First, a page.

reveal more significant symptoms than described in the checkbox mental status exam
cited by the ALJ and the Magistrate.” Second, Plaintiff asserts the magistrate erred when
he found the ALJ did not assign any particular weight to the opinion of the State Agency’s
SDM. Plaintiff contends that the ALJ’s mere consideration of the SDM opinion is
improper. The Court reviews each objection in turn.
1. Whether substantial evidence supports the ALJ’s finding that Plaintiff’s
depression is not a severe impairment
In determining whether Plaintiff has a severe mental impairment, the ALJ
correctly analyzed Plaintiff’s case using the framework detailed in 20 C.F.R. §§
404.150a(d)(1) and 416.920a(d)(1). Using this framework, the ALJ determined Plaintiff
R. Doc. 22 at 9.
has no limitations in activities of daily living; no limitations is social functioning; mild
limitations in concentration, persistence, and pace; and no episodes of decompensation.
The ALJ based her findings on hospital records, mental status examinations,
consultative psychological examinations, and review by state agency medical consultants.
For example, records from Ochsner Foundation Hospital from June 2010 through March
2012 show normal mental findings, including intact memory, a euthymic mood, goaldirected and logical thought processes, and no auditory hallucinations, compulsions,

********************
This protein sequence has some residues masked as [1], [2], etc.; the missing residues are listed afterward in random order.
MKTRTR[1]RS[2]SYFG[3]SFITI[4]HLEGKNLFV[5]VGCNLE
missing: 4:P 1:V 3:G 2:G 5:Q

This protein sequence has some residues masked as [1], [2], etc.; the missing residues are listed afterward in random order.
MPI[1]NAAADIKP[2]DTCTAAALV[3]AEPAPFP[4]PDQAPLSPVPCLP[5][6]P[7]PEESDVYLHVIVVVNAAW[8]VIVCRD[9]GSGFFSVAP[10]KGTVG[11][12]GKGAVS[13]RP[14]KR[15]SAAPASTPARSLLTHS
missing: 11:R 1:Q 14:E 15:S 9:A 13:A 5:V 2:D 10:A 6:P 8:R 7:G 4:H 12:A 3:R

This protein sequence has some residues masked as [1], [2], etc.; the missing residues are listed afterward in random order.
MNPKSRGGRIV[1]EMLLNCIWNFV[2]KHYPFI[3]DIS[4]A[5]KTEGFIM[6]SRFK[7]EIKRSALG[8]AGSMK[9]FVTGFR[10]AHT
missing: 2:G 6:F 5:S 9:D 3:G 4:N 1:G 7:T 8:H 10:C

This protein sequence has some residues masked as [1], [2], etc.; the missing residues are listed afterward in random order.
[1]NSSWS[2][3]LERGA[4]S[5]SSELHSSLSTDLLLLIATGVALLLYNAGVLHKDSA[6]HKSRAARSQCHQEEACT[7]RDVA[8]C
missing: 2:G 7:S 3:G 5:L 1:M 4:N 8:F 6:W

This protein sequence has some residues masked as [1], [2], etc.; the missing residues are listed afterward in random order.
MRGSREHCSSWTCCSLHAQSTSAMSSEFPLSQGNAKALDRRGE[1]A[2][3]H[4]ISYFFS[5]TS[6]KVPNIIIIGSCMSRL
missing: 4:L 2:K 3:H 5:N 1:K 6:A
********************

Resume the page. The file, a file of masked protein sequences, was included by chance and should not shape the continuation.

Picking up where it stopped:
delusions, homicidal thoughts, illusions, obsessions, phobias, suicidal thoughts, violence,
or visual hallucinations. Similarly, mental status examinations at Jefferson Parish
Human Services Authority in June and July 2014 revealed Plaintiff has a euthymic mood,
normal thought process, good intellect, good insight, good judgment, and intact memory,
and Plaintiff reported that her mood was improved and that she slept well at night. A
consultative psychological examination performed by Carlos Reinoso, Ph.D., in May 2014,
revealed Plaintiff’s mood and affect were appropriate with no signs of gross mood
dysfunction; she had no impaired thought; no problems with attention, impulsivity, or
hyperactivity; she maintained good eye contact; she established rapport easily; she put forth
adequate effort and motivation; and she demonstrated normal concentration and adequate
persistence and pace of response. Finally, Lester Barnett, Ph.D., a state agency medical
consultant, also reviewed the available record in May 2014 and concluded that plaintiff does
not have a severe mental impairment.
The Court finds the ALJ’s decision is supported by substantial evidence and based
on proper legal standards. 18 Accordingly, the Court affirms the ALJ’s findings, and
summary judgment in favor of Defendant is warranted on this issue.
Mertinez, 64 F.3d at 173.
2. Whether the ALJ improperly assigned “great weight” to the SDM’s opinion
An SDM is a non-medical professional who assumes primary responsibility for
processing a claimant’s application for disability, including a claimant’s initial disability
determination. 19 According to the Social Security Agency’s Program Operations Manual